What makes me stay is the fact that nutrition problem is still at large and WFP’s program is a good vehicle to address the problem. Contributing to its solution indirectly or directly makes me appreciate my chosen profession. WFP works according to the principles of humanity — neutrality, impartiality and transparency. Partners help us in ensuring that these principles are followed at all circumstances.
Juanito Berja, Jr.
Juanito, or “Noy” to his colleagues, is the National Vulnerability Analysis and Mapping Officer of WFP. He is a geographer who advocates for use of free and open source geographic information to reduce vulnerability and food insecurity in the Philippines.
Working together with partners enables WFP to surmount challenges in doing its humanitarian work. Financial limitations are hurdled when WFP’s fund is augmented by counterpart resources from local government units and/or other humanitarian organizations. Inspiration comes from the compliments we got from our partners in return for our assistance in capacitating them in the areas of data collection, analysis and mapping. It is also inspiring to see that through our work in vulnerability analysis and mapping, more and more local communities are becoming less vulnerable, more resilient and more food secure.
Hasna Abubakar — Adam
A wife and a mom to two adorable kids, Hasna has been working with WFP for eight years as a Monitoring Assistant. Before joining WFP, she used to work in a humanitarian organization committed to peace and social development under a Food Assistance Project funded by WFP.
The benefits of working with a partner is complementation of resources in terms of financial and technical capacity, which leads to better outcomes in programme implementation. Now that I am working with the community, especially on promoting education among children, it provides a venue for me to share with the partners how and why education is important in building a better future for our children.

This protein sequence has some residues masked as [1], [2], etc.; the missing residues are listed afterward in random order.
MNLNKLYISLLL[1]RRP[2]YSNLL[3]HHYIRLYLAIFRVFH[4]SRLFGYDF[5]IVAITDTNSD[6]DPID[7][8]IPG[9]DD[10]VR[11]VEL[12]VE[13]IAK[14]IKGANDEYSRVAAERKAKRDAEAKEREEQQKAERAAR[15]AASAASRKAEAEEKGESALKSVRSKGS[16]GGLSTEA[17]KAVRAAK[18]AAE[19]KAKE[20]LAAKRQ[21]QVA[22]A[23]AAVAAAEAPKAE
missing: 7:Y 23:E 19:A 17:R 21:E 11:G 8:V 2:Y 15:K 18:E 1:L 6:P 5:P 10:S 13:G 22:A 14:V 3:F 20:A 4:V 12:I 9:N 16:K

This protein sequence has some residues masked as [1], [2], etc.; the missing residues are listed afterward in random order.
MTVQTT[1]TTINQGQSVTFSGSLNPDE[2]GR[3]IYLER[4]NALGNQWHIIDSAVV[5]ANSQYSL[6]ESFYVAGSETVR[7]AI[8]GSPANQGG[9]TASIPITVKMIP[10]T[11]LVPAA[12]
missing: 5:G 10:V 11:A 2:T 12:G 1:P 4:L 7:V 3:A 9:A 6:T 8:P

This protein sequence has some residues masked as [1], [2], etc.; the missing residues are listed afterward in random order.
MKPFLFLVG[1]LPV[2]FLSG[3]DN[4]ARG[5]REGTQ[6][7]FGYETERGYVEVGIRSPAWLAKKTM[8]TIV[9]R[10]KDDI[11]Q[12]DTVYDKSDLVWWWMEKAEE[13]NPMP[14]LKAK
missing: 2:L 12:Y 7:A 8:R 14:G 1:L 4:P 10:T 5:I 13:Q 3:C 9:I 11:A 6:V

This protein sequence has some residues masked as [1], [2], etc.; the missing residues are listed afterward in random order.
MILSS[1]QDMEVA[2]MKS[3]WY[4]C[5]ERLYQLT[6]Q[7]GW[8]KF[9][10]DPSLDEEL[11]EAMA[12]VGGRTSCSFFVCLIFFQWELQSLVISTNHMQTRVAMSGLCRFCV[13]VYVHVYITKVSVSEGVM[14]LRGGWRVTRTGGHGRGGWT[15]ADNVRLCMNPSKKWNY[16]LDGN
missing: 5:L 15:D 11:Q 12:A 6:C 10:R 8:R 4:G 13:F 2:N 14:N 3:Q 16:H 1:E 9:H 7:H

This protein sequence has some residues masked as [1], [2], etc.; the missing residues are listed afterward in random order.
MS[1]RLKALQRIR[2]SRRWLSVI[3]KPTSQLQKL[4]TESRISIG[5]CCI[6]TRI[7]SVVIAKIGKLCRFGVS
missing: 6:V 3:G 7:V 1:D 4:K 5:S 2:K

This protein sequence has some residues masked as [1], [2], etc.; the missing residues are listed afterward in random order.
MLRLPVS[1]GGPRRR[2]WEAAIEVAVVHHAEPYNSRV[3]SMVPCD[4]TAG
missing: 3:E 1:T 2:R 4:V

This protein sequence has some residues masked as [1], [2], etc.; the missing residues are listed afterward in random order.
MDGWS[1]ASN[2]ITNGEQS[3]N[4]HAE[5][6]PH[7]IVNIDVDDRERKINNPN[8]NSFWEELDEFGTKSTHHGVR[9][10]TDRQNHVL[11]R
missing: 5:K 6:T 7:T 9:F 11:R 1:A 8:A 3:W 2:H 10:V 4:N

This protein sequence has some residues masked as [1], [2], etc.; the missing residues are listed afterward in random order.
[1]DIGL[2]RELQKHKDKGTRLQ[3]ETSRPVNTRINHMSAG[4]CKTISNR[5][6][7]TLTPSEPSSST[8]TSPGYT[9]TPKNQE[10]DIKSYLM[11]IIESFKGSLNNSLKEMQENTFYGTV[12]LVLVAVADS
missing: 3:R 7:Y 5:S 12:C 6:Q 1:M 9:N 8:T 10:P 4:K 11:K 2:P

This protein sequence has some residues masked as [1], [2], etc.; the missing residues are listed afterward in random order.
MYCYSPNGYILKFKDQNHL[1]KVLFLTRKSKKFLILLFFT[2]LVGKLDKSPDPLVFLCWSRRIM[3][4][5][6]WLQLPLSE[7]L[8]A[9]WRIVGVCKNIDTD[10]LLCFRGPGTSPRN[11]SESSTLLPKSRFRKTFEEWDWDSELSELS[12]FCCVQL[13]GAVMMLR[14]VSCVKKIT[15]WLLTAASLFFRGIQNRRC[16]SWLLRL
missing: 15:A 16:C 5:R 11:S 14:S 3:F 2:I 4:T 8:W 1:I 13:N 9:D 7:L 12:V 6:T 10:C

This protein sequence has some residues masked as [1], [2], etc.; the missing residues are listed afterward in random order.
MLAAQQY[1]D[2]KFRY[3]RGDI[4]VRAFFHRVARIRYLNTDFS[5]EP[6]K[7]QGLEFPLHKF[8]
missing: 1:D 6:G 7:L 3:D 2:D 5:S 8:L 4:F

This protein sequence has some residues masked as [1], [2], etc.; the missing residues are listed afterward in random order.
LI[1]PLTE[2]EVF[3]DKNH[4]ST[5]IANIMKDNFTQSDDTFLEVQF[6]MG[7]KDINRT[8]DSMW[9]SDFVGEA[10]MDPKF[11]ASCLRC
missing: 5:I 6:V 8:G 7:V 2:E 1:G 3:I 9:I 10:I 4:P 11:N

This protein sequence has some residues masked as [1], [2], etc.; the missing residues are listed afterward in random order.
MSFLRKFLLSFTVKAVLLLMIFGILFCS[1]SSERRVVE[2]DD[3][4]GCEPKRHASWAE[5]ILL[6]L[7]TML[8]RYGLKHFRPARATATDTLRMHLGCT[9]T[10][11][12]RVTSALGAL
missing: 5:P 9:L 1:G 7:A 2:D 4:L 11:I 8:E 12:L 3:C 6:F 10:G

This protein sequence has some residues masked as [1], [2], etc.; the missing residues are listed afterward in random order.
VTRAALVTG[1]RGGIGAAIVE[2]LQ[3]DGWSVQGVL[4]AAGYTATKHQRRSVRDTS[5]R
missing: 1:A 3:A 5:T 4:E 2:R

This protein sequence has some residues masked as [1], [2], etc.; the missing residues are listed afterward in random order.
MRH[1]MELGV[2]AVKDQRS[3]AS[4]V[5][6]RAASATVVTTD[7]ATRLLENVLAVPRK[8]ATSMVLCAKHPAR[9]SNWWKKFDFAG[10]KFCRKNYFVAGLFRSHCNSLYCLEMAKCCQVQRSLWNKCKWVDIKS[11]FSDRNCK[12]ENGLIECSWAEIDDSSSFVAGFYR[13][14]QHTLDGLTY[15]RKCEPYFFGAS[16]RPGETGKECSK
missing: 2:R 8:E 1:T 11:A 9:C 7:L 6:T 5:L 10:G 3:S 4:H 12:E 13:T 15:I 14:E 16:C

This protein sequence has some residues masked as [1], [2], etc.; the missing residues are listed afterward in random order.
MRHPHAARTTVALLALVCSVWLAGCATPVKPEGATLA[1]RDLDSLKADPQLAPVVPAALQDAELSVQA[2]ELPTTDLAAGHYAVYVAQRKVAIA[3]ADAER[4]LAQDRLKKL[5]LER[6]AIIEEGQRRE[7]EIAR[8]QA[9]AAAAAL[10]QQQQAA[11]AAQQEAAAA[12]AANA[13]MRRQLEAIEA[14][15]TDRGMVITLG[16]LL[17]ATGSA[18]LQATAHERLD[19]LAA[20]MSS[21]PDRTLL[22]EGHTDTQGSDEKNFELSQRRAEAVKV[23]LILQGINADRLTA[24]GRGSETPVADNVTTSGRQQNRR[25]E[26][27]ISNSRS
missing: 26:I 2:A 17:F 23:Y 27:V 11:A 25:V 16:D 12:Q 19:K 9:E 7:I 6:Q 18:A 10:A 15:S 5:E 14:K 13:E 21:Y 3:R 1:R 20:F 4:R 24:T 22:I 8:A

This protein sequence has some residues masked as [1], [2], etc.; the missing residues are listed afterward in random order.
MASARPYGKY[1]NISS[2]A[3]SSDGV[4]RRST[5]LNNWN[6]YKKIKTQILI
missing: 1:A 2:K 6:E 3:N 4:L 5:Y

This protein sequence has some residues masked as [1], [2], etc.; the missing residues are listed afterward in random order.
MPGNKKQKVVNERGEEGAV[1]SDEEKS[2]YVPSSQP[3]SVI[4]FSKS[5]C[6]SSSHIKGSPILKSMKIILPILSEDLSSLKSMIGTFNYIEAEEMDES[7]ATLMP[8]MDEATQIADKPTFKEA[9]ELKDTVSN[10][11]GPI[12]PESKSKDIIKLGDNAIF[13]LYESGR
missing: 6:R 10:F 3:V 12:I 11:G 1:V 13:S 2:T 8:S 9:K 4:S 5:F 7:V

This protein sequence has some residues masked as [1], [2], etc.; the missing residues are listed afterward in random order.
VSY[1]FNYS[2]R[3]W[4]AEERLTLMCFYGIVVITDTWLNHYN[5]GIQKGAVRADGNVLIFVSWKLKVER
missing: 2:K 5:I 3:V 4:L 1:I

Now on his ninth year at WFP, Baptiste currently leads the Supply Chain unit of WFP Philippines. He considers the aftermath of Typhoon Yolanda as one of his most inspiring moments where people from different villages of Samar and Leyte would spontaneously come and greet WFP teams and partners to thank for their efforts. It was a rare moment as they were used to do work not asking anything in return, but that show of generosity meant a lot for of all them. He always draws inspiration from his family, which he supports back in France, and his friends from around the world.
Nothing can be achieved without partnerships. The complexity in some context we operate in with our partners, the diversity of the challenges we face together help us build a special bond with our partners. The humanitarian sector has also grown more professional over the last decade and the collaboration follows well established guidelines. It allows us to learn from each other. Preparing together to respond to various crisis is key to a humanitarian project and we owe it to our beneficiaries and donors to keep delivering assistance in the most efficient way.
Jofer is a running and biking enthusiast who has been with WFP for 10 years now. Before he became a Logistics Assistant in Cotabato, he already worked as a staff of a cooperating partner of WFP.
Working with cooperating partners mean getting the food to our beneficiaries in a fast and efficient manner. As a logistician, getting the food to remote and inaccessible areas is always a challenge. But such challenge becomes stress-free when working with transport companies side-by-side as our partner. Now that’s rewarding.